January 10, 2018

The Paragould Meteorite

In the early morning hours of February 17, 1930, witnesses in Missouri, Illinois, Tennessee, and Arkansas observed a huge ball of fire streaking through the night sky. Some thought they were watching an airplane in flames plummeting to the ground. The bright phenomenon was followed by a massive sustained roar of sound, which was described in such terms as a blast, an explosion, a big train, thunder, and an earthquake.

As you can imagine, this event startled both people and animals alike, even causing a stampede at a farm near Gainesville, AR, as was noted by one witness. A few hours after this incident, Raymond E. Parkinson, a farmer living near Finch, discovered a hole in his horse field that was surrounded by scattered clods of fresh dirt. After some excavating, Mr. Parkinson discovered an 80-pound piece of what turned out to be the culprit of the early morning anomaly: a meteorite! However, a greater discovery was soon to be made nearby, on a property a few miles south of Paragould.

A month later, a farmer by the name of W. H. Hodges discovered a large hole near his home, which was on the land of his neighbor, Joe H. Fletcher. After having to excavate down about 8 feet, the largest piece of the meteorite, 820-pounds worth, was discovered. This piece, later called the Paragould Meteorite, is the second largest meteorite ever recovered in North America.

According to Dr. Robert Beauford, who studied at the University of Arkansas and has a Ph.D. in Space and Planetary Science, for a mass this size reach the ground, the object would almost certainly have been over 10 meters, or about 33 feet in diameter when it entered the atmosphere.

He goes on to say that most of that mass wound up as gas and fine dust as the meteorite broke up and ablated (melted away) during deceleration in the atmosphere.  When it entered the atmosphere, it would have been traveling at 11 to 15 km per second or better, but by the time it reached the ground, it would have been traveling at terminal velocity, the same speed as any ordinary falling object.

If you think of the destructive energy involved when a car decelerates abruptly from a speed as low as 50 or 60 miles per hour, and then consider that this thing decelerated from maybe 30,000 miles per hour to about 200 to 300 miles per hour in less than 6 seconds, it is easy to understand that most of it just wound up as dust and vapor.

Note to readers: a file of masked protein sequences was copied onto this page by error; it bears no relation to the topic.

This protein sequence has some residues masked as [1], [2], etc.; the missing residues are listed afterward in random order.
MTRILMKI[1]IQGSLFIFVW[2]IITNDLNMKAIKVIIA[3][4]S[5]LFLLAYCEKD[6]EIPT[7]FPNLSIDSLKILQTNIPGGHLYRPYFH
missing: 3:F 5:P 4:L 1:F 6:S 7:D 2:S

The Paragould Meteorite, a Chondrite, likely played a pivotal role in the emergence of the science of meteoritics in America. At about 4.56 billion years old, Chondrites are the oldest objects on Earth. As Dr. Beauford further states, they are pristine bits of billions of years old star stuff, and as such, they offer an unparalleled glimpse into how, when, where, and from what the sun and planets were formed.

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The Paragould Meteorite has had several homes over the years, including the Field Museum of Natural History in Chicago, IL. It’s currently on display at the Arkansas Center for Space and Planetary Sciences at the University of Arkansas in Fayetteville.

Visiting the display is by appointment only, so use the contact information below if you’d like to see this galactic jewel for yourself!

Contact: Dr. Larry Roe, Director of the Space Center
(479) 575-3750
lar@uark.edu

Special thanks to Caitlin Ahrens of UARK Space & Planetary Science and Dr. Robert Beauford who provided expert insight for this article.

Bryan Fiveash

Bryan Fiveash is a husband of 14 years and father to four wonderful kids. When he isn't busy making cardboard box creations to take the kids to the moon, tents to sleep under the stars, or being chef daddy, he is a full-time influencer and storyteller. He spends his days working on his honey-do lists and tackling DIY projects. With a family of travel bugs, he is always planning the next stop on the family's journey. You can find his DIY projects and stories from a SAHD on www.DoItYourselfDaddy.com.

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